Marwin 'remorseful' for role in '17 sign-stealing

February 11th, 2020

FORT MYERS, Fla. -- Twins utility man was openly remorseful and apologized for his role in the Astros' sign-stealing scandal as he addressed the media at Hammond Stadium on Tuesday, his first public appearance since the 2017 Astros were implicated in a report by the Office of the Commissioner.

"I'm remorseful for everything that happened in 2017, for everything that we did as a group, and for the players that were affected directly by us doing this and some other things," Gonzalez said. "That's why I feel more regret and that's why I'm remorseful."

Gonzalez was a member of the Astros from 2012-18 and played a key role in Houston's run to a World Series championship in '17, as he started all 18 games that postseason and hit an important game-tying homer in Game 2 of the World Series off Dodgers closer Kenley Jansen. He hit a career-best .303/.377/.530 during that regular season with 23 homers in 134 games.

He fully cooperated with MLB's investigation into the scandal and planned to talk to his current Twins teammates so as to avoid the issue becoming a distraction for the club. Because Gonzalez arrived in Fort Myers for camp on Monday, he had not yet had the chance to address many of his teammates, including Rich Hill and Kenta Maeda, who were both members of that 2017 Dodgers team that lost to Houston in a seven-game World Series.

"Unfortunately, this is a trial for this special group of guys," Gonzalez said. "I don't want it to be that way. I want to focus and give my 100% effort -- as I always prepare to do -- [to trying to get over] anything that played out in the past. ... We have a great team and we can get super far."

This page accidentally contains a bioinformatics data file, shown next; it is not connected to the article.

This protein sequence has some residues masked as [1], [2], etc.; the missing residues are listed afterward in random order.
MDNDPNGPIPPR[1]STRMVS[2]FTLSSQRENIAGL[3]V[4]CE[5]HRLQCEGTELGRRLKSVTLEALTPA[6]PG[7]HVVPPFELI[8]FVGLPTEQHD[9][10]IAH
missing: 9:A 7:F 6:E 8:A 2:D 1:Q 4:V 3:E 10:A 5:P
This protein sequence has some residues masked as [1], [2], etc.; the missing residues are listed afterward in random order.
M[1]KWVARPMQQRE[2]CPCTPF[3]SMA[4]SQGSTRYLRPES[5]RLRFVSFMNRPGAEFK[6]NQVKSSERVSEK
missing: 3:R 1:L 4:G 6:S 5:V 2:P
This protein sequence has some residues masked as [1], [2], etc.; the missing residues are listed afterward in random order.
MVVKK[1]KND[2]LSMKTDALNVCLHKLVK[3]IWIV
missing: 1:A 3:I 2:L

Twins manager Rocco Baldelli threw his full support behind Gonzalez after the pair had a chance to chat in advance of Spring Training. Baldelli said that Gonzalez took full ownership of his role in the scandal and wanted to speak up in front of the media and teammates in order to apologize.

"He's a guy who is very sensitive to his teammates," Baldelli said. "He cares a lot of about his teammates and his former teammates. Frankly, he cares about everyone. And we are going to support him through the process and help him in every possible way, but he's definitely going to want to communicate about this."

Gonzalez said he was unsure about how the scandal would affect the legacy of the World Series championship or how it would impact how people viewed his personal performance in 2017. He was most regretful of the way the club's actions affected opposing players and pitchers.

"That's the part for which I'm most remorseful -- the players that were directly affected," Gonzalez said. "I wish we could take it back and do it a different way, but there's nothing we can do."